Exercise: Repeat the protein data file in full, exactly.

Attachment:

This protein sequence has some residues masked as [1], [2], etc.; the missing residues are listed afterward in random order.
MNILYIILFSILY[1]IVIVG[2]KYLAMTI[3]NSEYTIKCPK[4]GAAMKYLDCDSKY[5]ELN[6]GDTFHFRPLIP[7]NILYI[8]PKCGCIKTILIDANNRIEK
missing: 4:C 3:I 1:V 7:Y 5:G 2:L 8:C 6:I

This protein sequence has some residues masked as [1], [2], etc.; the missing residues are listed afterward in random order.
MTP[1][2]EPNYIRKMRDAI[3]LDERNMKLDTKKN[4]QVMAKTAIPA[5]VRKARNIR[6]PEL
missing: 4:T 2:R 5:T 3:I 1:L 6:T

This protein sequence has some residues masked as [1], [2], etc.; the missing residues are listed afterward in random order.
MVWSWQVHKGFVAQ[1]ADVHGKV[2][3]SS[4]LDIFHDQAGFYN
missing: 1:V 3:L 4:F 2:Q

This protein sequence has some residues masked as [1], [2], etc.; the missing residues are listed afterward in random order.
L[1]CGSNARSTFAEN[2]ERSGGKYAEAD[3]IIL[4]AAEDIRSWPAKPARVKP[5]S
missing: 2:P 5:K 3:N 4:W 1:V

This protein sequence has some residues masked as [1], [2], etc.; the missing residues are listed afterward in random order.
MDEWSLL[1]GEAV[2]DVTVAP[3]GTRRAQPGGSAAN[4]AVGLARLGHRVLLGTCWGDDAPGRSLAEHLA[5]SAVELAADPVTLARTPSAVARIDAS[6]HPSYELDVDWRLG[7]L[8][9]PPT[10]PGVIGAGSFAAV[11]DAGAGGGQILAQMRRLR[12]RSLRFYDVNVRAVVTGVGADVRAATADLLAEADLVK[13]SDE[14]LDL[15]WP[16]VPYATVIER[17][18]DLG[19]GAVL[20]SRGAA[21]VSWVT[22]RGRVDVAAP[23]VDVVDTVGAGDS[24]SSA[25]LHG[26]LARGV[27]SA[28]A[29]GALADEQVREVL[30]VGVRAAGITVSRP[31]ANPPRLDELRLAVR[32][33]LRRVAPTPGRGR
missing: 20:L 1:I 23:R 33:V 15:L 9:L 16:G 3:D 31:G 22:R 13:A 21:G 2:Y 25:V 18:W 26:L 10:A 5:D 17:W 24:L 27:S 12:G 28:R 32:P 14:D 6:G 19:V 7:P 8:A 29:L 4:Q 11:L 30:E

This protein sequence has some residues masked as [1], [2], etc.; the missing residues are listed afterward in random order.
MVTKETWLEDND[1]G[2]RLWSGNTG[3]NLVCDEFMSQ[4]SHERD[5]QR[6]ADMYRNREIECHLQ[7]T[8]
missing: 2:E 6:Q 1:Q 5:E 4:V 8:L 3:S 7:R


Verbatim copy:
This protein sequence has some residues masked as [1], [2], etc.; the missing residues are listed afterward in random order.
MNILYIILFSILY[1]IVIVG[2]KYLAMTI[3]NSEYTIKCPK[4]GAAMKYLDCDSKY[5]ELN[6]GDTFHFRPLIP[7]NILYI[8]PKCGCIKTILIDANNRIEK
missing: 4:C 3:I 1:V 7:Y 5:G 2:L 8:C 6:I

This protein sequence has some residues masked as [1], [2], etc.; the missing residues are listed afterward in random order.
MTP[1][2]EPNYIRKMRDAI[3]LDERNMKLDTKKN[4]QVMAKTAIPA[5]VRKARNIR[6]PEL
missing: 4:T 2:R 5:T 3:I 1:L 6:T

This protein sequence has some residues masked as [1], [2], etc.; the missing residues are listed afterward in random order.
MVWSWQVHKGFVAQ[1]ADVHGKV[2][3]SS[4]LDIFHDQAGFYN
missing: 1:V 3:L 4:F 2:Q

This protein sequence has some residues masked as [1], [2], etc.; the missing residues are listed afterward in random order.
L[1]CGSNARSTFAEN[2]ERSGGKYAEAD[3]IIL[4]AAEDIRSWPAKPARVKP[5]S
missing: 2:P 5:K 3:N 4:W 1:V

This protein sequence has some residues masked as [1], [2], etc.; the missing residues are listed afterward in random order.
MDEWSLL[1]GEAV[2]DVTVAP[3]GTRRAQPGGSAAN[4]AVGLARLGHRVLLGTCWGDDAPGRSLAEHLA[5]SAVELAADPVTLARTPSAVARIDAS[6]HPSYELDVDWRLG[7]L[8][9]PPT[10]PGVIGAGSFAAV[11]DAGAGGGQILAQMRRLR[12]RSLRFYDVNVRAVVTGVGADVRAATADLLAEADLVK[13]SDE[14]LDL[15]WP[16]VPYATVIER[17][18]DLG[19]GAVL[20]SRGAA[21]VSWVT[22]RGRVDVAAP[23]VDVVDTVGAGDS[24]SSA[25]LHG[26]LARGV[27]SA[28]A[29]GALADEQVREVL[30]VGVRAAGITVSRP[31]ANPPRLDELRLAVR[32][33]LRRVAPTPGRGR
missing: 20:L 1:I 23:R 33:V 15:L 9:L 16:G 3:D 31:G 22:R 13:A 21:G 2:Y 25:V 18:W 26:L 10:A 5:D 17:W 24:L 27:S 12:G 28:R 32:P 14:D 6:G 19:V 7:P 8:A 29:L 4:Q 11:L 30:E

This protein sequence has some residues masked as [1], [2], etc.; the missing residues are listed afterward in random order.
MVTKETWLEDND[1]G[2]RLWSGNTG[3]NLVCDEFMSQ[4]SHERD[5]QR[6]ADMYRNREIECHLQ[7]T[8]
missing: 2:E 6:Q 1:Q 5:E 4:V 8:L 3:S 7:R